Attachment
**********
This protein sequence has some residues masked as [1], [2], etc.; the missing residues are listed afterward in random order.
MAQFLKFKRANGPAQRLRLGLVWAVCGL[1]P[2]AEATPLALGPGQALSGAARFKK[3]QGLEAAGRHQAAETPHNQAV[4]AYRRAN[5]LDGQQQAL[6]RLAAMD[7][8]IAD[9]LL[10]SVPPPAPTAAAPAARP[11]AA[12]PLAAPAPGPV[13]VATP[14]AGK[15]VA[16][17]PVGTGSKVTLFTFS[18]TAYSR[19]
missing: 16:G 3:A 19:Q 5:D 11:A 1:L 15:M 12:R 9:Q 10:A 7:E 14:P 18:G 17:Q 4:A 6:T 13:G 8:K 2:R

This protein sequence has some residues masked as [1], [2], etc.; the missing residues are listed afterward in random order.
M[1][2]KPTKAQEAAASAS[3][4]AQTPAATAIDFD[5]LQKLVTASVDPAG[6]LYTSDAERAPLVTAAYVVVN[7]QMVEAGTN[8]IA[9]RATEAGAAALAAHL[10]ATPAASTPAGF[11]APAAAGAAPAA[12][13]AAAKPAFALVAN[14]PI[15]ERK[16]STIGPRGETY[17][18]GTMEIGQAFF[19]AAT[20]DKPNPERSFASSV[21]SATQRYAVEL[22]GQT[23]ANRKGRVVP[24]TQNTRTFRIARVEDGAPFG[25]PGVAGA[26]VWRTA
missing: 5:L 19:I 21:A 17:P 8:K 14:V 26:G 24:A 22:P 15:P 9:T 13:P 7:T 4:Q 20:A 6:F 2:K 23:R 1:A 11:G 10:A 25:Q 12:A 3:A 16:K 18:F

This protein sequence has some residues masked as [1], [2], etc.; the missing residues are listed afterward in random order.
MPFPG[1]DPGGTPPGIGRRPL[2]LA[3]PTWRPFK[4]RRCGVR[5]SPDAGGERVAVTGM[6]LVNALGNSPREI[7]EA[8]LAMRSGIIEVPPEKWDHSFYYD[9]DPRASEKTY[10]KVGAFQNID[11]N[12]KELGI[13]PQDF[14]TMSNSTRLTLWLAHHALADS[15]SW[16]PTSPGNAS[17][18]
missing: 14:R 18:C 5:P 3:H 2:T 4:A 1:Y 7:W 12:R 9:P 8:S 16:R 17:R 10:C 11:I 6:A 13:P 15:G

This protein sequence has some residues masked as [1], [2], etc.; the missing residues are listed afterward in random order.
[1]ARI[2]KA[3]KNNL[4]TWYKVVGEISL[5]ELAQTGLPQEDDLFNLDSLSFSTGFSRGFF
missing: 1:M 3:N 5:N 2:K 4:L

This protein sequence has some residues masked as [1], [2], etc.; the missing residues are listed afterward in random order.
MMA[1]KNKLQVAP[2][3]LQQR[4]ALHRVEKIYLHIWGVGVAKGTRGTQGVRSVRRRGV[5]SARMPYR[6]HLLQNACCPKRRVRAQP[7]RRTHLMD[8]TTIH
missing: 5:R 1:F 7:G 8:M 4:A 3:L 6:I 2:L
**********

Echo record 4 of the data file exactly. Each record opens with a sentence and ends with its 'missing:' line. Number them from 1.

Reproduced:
This protein sequence has some residues masked as [1], [2], etc.; the missing residues are listed afterward in random order.
[1]ARI[2]KA[3]KNNL[4]TWYKVVGEISL[5]ELAQTGLPQEDDLFNLDSLSFSTGFSRGFF
missing: 1:M 3:N 5:N 2:K 4:L